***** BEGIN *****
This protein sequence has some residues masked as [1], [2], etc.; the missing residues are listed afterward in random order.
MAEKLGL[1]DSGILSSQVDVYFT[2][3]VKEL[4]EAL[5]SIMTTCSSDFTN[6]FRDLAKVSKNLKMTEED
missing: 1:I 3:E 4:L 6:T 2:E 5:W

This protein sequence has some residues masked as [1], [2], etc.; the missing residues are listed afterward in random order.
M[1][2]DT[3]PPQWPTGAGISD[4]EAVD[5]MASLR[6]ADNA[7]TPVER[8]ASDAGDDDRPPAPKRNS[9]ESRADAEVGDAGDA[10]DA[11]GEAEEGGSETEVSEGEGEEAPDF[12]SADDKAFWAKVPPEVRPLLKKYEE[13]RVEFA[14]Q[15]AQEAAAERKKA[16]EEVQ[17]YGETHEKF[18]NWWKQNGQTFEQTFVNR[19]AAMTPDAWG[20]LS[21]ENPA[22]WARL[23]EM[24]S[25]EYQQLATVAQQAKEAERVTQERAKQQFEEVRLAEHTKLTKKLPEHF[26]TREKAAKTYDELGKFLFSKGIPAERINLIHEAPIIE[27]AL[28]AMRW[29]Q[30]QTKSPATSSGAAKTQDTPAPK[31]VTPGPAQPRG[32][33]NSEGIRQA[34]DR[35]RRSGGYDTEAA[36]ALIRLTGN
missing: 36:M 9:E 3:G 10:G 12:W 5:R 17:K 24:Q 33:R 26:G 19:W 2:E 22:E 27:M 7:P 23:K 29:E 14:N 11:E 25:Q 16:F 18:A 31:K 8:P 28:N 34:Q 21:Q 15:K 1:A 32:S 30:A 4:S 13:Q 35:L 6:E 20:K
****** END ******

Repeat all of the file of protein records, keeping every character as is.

This protein sequence has some residues masked as [1], [2], etc.; the missing residues are listed afterward in random order.
MAEKLGL[1]DSGILSSQVDVYFT[2][3]VKEL[4]EAL[5]SIMTTCSSDFTN[6]FRDLAKVSKNLKMTEED
missing: 1:I 3:E 4:L 6:T 2:E 5:W

This protein sequence has some residues masked as [1], [2], etc.; the missing residues are listed afterward in random order.
M[1][2]DT[3]PPQWPTGAGISD[4]EAVD[5]MASLR[6]ADNA[7]TPVER[8]ASDAGDDDRPPAPKRNS[9]ESRADAEVGDAGDA[10]DA[11]GEAEEGGSETEVSEGEGEEAPDF[12]SADDKAFWAKVPPEVRPLLKKYEE[13]RVEFA[14]Q[15]AQEAAAERKKA[16]EEVQ[17]YGETHEKF[18]NWWKQNGQTFEQTFVNR[19]AAMTPDAWG[20]LS[21]ENPA[22]WARL[23]EM[24]S[25]EYQQLATVAQQAKEAERVTQERAKQQFEEVRLAEHTKLTKKLPEHF[26]TREKAAKTYDELGKFLFSKGIPAERINLIHEAPIIE[27]AL[28]AMRW[29]Q[30]QTKSPATSSGAAKTQDTPAPK[31]VTPGPAQPRG[32][33]NSEGIRQA[34]DR[35]RRSGGYDTEAA[36]ALIRLTGN
missing: 36:M 9:E 3:G 10:G 12:W 5:R 17:K 24:Q 33:R 26:G 19:W 2:E 22:E 27:M 7:P 23:K 29:E 14:N 11:E 25:Q 16:F 18:A 31:K 8:P 28:N 34:Q 21:Q 15:K 1:A 32:S 30:A 4:S 13:Q 35:L 6:E 20:K